This is the method I recommend for my clients and students. It adds not only the production costs of each product, but also the overhead costs and expenses, and it adds a profit margin to each piece.
It has 5 stages:
- Cost price = cost of materials, trims and labour
- Overheads, admin expenses and design expenses = the cost of these expenses divided by the number of items produced in this style
- Profit margin = your profit %
- Wholesale price = add up stages 1+2+3 and this is your wholesale price
- RRP = multiply your wholesale price by 2 or up to 2.5 to get to your retail price.
In simpler terms, Cost price = Production cost per unit + ((Total overheads + admin expenses)/Number of units produced).
You then take the cost price, add your profit margin, and this makes your wholesale price. The wholesale price is then multiplied by 2-2.5 to get an RRP.
Where does your brand sit in the market?
When pricing your designs it is also important to know where your brand sits in the market.
If you sit in the premium end of the market your customer expects to pay a high price for an item of great (perceived) value – which means you can’t be cheap. Saving a couple of dollars does not motivate a premium customer, so don’t discount your goods.
Luxury pricing needs to be applied to this type of product, where the brand has an extremely high value (comparing to the actual cost of production). This part of the market is brand focused, and loyal.
Budget pricing – if you are perceived as a low-end, no-frills brand but your products are expensive, people won’t buy because they won’t see the value in buying a high price item from a low end brand.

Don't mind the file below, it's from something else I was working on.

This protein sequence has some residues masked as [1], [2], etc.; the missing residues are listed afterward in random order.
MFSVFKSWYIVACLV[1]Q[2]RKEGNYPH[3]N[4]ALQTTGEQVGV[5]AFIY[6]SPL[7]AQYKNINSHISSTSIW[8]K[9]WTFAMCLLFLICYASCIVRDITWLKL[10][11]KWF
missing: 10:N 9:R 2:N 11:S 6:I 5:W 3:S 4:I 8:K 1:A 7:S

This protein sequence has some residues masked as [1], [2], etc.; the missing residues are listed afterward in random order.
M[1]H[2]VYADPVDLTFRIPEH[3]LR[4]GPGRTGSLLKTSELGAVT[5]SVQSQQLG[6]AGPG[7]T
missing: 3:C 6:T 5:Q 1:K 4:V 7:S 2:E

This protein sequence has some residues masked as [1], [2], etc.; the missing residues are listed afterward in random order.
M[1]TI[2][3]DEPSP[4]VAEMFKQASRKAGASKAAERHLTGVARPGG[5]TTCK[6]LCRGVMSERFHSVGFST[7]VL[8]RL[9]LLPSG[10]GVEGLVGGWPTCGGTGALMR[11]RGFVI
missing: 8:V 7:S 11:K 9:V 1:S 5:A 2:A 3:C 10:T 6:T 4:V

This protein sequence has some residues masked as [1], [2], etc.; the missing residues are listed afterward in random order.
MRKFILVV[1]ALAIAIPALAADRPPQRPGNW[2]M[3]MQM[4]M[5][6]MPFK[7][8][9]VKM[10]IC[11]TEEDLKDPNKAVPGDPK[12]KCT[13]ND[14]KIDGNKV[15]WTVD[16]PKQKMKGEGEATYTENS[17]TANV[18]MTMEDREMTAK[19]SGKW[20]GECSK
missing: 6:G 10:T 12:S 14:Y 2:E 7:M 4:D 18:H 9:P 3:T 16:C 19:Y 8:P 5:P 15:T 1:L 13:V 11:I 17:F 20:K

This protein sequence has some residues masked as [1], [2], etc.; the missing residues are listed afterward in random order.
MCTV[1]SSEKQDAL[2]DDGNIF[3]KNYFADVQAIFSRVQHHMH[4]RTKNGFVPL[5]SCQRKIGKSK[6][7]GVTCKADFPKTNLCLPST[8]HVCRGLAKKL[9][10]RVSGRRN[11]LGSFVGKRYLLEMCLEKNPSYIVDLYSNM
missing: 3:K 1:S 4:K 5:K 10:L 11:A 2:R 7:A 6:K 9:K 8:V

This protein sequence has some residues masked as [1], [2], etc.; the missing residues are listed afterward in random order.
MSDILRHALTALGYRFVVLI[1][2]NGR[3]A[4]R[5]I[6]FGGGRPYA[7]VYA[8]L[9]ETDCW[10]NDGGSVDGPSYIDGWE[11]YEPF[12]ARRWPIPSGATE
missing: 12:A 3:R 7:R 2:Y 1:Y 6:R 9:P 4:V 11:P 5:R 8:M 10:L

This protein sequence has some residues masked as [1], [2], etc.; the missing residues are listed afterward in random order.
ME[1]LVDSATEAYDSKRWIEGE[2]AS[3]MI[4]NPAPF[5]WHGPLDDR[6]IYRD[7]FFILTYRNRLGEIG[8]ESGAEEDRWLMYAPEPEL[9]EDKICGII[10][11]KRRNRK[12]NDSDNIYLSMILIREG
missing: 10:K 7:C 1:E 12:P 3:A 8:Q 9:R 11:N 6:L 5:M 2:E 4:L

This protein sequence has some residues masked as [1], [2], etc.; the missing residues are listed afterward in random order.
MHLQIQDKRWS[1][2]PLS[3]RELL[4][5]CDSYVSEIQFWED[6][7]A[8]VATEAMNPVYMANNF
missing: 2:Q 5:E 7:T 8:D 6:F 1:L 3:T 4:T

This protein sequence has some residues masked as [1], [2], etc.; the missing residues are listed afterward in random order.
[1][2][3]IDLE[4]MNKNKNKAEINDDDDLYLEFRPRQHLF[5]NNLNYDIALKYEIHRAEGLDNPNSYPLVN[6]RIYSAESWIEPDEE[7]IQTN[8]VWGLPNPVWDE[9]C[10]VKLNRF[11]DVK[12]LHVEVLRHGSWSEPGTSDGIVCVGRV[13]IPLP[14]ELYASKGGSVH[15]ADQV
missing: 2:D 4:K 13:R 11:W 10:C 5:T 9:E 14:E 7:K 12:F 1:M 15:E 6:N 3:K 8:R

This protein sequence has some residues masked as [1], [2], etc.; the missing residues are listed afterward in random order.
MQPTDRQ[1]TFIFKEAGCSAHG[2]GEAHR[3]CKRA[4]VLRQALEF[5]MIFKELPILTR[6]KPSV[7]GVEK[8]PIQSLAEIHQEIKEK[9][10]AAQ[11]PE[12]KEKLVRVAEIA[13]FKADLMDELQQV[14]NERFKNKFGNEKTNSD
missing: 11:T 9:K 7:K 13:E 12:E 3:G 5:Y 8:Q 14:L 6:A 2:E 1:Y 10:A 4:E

The low part of the market is focused on price – they are not looking for goods that will last a lifetime or elevate their social status. They want something they can afford, and are happy to love it and throw it out soon after. This market segment is NOT brand loyal – they will buy based on price and won’t care who they buy it from.
Value-based pricing for the middle part of the market – this part of the market needs to see value for money – a careful mix of quality and price.
If you focus on long-term relationships this client is brand loyal but will need to see you cater to their needs, choosing quality materials and making your products affordable. They can justify the price if they see the value, so that needs to be your focus and talking point in your communication efforts.
Where does your brand sit in the market? And which pricing strategies do you currently use?
About the author
Vanja Stace is the founder and principle of The Fashion Darling School of Business.
The Fashion Darling was founded in 2015 and has helped many international designers. In July 2015 we won the Fashion Edupreneur 2015 Award, which recognises excellence in the delivery of educational programs in the fashion industry.
The Fashion Darling will be back next friday with tips for your fashion line. In the meantime, if you have any questions for Vanja, reach out to her on www.thefashiondarling.com.